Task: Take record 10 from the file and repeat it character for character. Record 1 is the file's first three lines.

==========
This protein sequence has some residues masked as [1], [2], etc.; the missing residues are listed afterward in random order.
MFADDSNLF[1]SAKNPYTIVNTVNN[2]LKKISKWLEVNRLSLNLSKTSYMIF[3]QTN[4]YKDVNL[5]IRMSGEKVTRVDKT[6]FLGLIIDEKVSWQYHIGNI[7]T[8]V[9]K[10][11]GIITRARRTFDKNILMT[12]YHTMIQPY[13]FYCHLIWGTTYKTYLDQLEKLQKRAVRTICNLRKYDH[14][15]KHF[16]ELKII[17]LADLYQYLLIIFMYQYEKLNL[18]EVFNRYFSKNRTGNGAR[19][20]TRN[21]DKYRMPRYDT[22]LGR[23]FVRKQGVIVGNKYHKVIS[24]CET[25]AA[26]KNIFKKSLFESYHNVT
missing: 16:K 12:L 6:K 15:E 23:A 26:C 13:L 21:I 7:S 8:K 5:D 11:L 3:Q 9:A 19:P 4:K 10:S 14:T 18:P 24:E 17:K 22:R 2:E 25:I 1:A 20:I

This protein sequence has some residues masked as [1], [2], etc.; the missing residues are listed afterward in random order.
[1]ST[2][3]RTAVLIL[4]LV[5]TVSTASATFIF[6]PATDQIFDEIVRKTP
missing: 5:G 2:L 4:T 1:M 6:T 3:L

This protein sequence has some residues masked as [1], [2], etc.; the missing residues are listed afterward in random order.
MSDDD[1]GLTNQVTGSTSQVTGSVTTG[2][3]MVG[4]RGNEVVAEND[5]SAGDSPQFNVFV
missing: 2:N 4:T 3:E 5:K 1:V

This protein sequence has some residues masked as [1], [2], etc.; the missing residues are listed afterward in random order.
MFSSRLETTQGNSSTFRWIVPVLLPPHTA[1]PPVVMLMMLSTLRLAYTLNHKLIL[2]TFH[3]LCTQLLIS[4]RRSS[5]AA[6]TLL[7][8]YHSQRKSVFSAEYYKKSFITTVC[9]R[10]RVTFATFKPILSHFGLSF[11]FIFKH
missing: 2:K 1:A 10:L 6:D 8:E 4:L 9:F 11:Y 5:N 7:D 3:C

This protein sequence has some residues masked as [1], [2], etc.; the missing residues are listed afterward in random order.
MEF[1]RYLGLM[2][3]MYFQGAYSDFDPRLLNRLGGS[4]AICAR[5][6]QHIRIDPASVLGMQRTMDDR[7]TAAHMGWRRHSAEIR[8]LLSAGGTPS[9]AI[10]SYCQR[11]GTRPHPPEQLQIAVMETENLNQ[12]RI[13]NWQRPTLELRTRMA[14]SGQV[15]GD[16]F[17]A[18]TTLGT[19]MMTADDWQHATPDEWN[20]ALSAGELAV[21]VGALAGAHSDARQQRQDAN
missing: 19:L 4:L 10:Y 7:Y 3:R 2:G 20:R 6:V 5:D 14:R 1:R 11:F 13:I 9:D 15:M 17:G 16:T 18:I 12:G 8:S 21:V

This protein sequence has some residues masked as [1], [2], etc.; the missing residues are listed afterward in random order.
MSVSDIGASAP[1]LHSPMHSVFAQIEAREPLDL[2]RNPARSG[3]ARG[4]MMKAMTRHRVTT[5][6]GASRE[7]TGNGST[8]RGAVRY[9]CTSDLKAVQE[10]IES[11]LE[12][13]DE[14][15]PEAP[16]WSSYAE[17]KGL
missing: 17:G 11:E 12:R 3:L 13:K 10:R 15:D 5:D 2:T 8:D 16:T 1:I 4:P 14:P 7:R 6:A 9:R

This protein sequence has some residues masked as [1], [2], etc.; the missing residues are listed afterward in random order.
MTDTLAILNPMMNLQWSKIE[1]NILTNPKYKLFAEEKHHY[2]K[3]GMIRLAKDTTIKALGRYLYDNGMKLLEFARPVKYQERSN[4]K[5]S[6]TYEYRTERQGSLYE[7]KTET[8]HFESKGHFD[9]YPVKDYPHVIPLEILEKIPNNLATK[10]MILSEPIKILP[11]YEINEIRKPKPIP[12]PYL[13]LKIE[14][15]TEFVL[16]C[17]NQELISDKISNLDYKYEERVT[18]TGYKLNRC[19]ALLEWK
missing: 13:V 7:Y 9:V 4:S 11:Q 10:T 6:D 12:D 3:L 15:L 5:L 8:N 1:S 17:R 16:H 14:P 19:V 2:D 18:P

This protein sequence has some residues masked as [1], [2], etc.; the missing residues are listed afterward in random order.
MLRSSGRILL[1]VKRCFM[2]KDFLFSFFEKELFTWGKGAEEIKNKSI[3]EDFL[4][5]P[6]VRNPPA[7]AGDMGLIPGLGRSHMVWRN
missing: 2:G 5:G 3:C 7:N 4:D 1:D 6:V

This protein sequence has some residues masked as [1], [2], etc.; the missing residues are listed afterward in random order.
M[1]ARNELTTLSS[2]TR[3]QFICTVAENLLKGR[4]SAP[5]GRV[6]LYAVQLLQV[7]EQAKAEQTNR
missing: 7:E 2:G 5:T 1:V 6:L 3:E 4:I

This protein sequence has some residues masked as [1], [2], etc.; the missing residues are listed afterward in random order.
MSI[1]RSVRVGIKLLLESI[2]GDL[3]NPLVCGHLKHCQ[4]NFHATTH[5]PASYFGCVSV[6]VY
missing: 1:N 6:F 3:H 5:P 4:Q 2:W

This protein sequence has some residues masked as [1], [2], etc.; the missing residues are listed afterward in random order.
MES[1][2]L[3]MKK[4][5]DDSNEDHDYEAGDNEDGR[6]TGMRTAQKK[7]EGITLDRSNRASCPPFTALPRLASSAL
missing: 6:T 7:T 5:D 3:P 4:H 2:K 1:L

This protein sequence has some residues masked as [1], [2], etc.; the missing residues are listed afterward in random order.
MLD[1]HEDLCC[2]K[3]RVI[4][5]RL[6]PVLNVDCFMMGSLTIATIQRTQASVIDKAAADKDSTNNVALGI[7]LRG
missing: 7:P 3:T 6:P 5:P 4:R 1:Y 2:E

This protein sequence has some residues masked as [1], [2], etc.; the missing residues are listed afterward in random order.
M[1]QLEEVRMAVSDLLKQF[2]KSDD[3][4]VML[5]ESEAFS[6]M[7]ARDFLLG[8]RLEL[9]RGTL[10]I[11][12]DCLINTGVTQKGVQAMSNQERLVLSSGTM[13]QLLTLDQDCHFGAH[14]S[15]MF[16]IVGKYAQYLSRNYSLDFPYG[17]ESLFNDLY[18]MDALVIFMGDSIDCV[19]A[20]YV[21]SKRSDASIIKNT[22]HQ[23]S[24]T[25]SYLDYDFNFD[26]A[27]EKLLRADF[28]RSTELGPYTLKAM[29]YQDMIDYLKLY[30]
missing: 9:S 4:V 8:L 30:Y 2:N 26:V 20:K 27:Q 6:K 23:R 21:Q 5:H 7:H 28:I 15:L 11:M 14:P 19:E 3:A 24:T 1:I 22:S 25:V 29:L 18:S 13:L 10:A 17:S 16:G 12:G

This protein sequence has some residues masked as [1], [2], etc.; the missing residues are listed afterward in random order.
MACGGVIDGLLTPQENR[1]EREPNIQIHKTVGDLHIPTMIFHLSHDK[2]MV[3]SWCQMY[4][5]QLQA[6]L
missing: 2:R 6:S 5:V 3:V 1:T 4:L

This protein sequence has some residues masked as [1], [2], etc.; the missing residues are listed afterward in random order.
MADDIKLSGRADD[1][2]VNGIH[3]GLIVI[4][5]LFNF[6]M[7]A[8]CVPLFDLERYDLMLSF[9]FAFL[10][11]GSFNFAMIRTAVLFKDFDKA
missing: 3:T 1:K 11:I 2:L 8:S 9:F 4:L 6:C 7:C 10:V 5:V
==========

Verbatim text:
This protein sequence has some residues masked as [1], [2], etc.; the missing residues are listed afterward in random order.
MSI[1]RSVRVGIKLLLESI[2]GDL[3]NPLVCGHLKHCQ[4]NFHATTH[5]PASYFGCVSV[6]VY
missing: 1:N 6:F 3:H 5:P 4:Q 2:W